Youth camps in the buff are "good old-fashioned naked fun," a leader of nudists says. A lawmaker from Florida considers them something else.
LAND O'LAKES - For 10 years, young people ages 11 to 18 have gathered in Pasco and other Florida counties to pitch tents, swat volleyballs and sing around campfires.
Typical summer camp, save one important distinction: They do it naked.
U.S. Rep. Mark Foley, one of Washington's leading advocates for missing and exploited kids, doesn't like the idea of a clothes-free camp for teenagers. After reading a story Wednesday in the New York Times, he decided to raise a fuss.
Foley, running for the U.S. Senate seat held by Bob Graham, plans to deliver letters today to Gov. Jeb Bush and Attorney General Charlie Crist, singling out Lake Como nudist resort in Land O'Lakes, which hosted a bare-skinned youth camp that ended last week.
Foley said the camp, sponsored by the American Association for Nude Recreation, appears to exploit children to make money.
The camps operate under a Florida law that allows people to be nude as long as they're not lewd. Foley wonders if state statutes should change. Thus the letters to Bush and Crist.
"What's wrong with your kids going to Boy Scouts, Campfire Girls or sports camps?" Foley, the West Palm Beach Republican, said Wednesday from Washington. "It's beyond the pale that this is a normal way to bring up a 14-year-old child."
The adult nudists who run the camps say they teach teenagers healthy lessons about accepting their sometimes awkward adolescent bodies. Aside from the Pasco camp, others are held in Virginia and Arizona.
Erich Schuttauf, executive director of the nude association, called Lake Como's camp, which attracted about 25 young nudists from June 5 to 13, "good old-fashioned naked fun."
"We have always been about a wholesome family-oriented environment suitable for people of all ages," Schuttauf said from his Kissimmee office.
Foley wonders about the wholesomeness.
The New York Times article noted that the kids were subjected to the unwanted gaze of a 40-something visitor to Lake Como peeping from a sauna window.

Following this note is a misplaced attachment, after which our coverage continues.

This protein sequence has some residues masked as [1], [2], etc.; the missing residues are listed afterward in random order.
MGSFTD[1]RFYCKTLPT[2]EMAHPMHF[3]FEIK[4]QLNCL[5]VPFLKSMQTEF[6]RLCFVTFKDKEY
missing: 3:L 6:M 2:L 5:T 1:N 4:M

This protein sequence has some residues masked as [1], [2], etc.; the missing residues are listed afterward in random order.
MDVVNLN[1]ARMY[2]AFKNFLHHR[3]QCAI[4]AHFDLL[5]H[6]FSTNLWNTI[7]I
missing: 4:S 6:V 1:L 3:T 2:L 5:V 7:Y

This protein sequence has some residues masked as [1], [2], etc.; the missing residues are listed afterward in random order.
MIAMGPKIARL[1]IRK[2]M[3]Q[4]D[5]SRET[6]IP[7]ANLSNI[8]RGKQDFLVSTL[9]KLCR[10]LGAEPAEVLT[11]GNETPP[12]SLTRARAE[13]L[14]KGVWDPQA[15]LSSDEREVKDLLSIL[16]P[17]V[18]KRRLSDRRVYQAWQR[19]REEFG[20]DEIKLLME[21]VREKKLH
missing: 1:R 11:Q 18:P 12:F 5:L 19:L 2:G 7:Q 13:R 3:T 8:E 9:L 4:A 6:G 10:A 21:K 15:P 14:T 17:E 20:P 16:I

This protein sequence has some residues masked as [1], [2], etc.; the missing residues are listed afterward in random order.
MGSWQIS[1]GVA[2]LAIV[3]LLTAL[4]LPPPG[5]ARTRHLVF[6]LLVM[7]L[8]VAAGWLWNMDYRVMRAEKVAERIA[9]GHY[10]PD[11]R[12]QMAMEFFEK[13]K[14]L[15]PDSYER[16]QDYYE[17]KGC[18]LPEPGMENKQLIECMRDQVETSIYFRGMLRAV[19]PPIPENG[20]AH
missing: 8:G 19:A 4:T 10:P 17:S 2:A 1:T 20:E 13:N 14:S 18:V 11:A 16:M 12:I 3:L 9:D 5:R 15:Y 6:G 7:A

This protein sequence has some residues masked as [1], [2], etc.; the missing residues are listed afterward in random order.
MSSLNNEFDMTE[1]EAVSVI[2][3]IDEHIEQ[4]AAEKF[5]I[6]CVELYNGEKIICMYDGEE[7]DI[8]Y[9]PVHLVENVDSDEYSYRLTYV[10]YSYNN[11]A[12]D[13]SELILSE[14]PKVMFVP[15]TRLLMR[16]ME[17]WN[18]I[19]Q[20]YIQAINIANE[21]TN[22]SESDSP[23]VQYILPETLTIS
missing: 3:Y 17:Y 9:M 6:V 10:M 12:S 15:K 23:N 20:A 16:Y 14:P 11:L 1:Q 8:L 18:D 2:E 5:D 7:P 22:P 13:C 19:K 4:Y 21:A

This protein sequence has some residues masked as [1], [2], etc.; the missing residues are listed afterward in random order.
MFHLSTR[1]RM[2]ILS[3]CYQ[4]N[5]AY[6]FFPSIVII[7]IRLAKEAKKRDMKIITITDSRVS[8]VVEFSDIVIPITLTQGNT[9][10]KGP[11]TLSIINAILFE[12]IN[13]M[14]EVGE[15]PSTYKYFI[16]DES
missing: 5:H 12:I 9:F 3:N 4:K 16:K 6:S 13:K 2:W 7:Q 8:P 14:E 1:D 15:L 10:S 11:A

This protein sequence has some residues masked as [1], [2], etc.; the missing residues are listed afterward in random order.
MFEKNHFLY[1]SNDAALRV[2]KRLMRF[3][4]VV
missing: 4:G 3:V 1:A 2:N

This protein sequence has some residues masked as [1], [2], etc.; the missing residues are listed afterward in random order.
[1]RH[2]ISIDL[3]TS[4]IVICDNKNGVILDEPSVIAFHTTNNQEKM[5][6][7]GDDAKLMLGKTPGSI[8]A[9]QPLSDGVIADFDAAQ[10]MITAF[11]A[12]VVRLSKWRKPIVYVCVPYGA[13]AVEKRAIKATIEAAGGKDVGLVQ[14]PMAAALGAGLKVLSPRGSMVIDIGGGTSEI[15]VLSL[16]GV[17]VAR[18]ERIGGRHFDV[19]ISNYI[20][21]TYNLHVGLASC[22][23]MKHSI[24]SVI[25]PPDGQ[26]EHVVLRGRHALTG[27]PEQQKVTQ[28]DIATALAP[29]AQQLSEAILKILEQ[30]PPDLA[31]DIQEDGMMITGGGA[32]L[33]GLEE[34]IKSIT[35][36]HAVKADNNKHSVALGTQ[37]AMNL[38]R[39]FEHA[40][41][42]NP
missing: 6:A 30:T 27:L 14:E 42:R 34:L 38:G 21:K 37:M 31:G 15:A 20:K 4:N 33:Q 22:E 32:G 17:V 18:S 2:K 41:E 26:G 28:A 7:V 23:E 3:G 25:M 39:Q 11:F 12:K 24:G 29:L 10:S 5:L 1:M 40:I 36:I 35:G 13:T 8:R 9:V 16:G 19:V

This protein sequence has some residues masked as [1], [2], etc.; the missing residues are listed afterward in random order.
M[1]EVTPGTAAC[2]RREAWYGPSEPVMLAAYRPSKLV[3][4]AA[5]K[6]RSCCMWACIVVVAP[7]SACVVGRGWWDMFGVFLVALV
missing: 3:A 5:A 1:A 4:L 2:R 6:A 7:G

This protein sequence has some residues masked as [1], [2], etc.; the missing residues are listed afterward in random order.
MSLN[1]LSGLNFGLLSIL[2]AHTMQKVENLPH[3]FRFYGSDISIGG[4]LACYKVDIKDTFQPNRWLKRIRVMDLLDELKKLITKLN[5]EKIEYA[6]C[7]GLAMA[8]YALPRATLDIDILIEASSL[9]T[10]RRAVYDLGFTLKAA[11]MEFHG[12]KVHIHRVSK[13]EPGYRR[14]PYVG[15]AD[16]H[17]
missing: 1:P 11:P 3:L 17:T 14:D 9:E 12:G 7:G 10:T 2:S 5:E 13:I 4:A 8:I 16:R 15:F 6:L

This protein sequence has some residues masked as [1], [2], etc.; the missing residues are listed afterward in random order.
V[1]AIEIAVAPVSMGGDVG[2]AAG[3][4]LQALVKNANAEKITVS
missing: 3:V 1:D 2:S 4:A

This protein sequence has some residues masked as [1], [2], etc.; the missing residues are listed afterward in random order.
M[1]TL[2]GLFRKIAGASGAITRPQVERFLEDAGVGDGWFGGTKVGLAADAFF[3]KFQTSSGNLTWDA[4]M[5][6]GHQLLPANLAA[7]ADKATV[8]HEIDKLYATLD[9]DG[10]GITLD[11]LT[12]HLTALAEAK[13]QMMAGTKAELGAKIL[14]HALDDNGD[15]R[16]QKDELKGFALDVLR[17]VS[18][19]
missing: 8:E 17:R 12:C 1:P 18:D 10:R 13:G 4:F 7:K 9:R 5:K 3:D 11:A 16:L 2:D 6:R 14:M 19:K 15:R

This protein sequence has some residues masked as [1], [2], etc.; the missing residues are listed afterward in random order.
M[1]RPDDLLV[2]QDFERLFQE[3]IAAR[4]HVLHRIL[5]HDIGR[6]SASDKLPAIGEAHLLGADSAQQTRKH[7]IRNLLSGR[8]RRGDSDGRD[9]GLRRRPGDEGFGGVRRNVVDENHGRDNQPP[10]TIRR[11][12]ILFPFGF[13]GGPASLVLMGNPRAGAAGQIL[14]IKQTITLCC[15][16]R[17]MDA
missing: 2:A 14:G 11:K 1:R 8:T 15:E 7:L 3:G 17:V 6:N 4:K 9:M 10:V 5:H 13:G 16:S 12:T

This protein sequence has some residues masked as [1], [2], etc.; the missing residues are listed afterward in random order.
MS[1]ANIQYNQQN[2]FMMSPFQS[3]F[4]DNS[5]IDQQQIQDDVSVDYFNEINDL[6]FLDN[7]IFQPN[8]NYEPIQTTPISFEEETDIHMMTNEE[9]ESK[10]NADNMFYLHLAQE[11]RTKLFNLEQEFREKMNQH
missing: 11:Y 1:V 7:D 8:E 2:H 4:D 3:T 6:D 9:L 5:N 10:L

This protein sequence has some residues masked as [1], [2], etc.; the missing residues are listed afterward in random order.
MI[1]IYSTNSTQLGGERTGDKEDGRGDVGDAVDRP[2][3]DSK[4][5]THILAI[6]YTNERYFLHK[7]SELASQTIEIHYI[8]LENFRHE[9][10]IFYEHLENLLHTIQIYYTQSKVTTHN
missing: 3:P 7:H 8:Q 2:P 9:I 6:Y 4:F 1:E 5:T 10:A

Lake Como resident Elf Andersen dubbed the man a "COG," which she said stands for "creepy old guy." This particular COG, like all others, was ejected from the 200-acre resort.
"The kids can spot when somebody is not pure of heart," said Andersen, who stressed that campers are protected by adult counselors and sleep in tents isolated from regular resort patrons.
Foley, a fifth term congressman, denies that he's raising the nude camping issue to bolster his chances for the Republican nomination for Senate.
As co-chairman of the House's Missing and Exploited Children's Caucus, he lobbied for the AMBER network, a way to broadcast missing children's cases across the country.
He most recently tackled child erotica on the Internet. He said he was shocked by the newspaper article about the naked camps that have been going on in his home state since 1993.
Foley suggested the camps force kids to fixate on nudity during their impressionable, formative years. Normal teen sexual urges can become inflamed by the nakedness around them, he said.
"It's putting matches a little too close to gasoline," he said.
But nudists said the camp's goal is exactly the opposite. Most of the campers have grown up as nudists. Removing the clothes actually minimizes the importance of bodies, they say.
"As you know, kids are natural nudists," Andersen said. "It's so cute to see a naked baby and toddlers. But as we mature somehow that no longer is seen as a wholesome, healthy thing."